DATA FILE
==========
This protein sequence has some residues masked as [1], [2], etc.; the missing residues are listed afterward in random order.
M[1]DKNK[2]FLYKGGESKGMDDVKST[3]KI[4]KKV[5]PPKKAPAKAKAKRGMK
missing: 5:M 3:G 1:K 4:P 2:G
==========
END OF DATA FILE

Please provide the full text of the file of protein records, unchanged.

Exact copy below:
This protein sequence has some residues masked as [1], [2], etc.; the missing residues are listed afterward in random order.
M[1]DKNK[2]FLYKGGESKGMDDVKST[3]KI[4]KKV[5]PPKKAPAKAKAKRGMK
missing: 5:M 3:G 1:K 4:P 2:G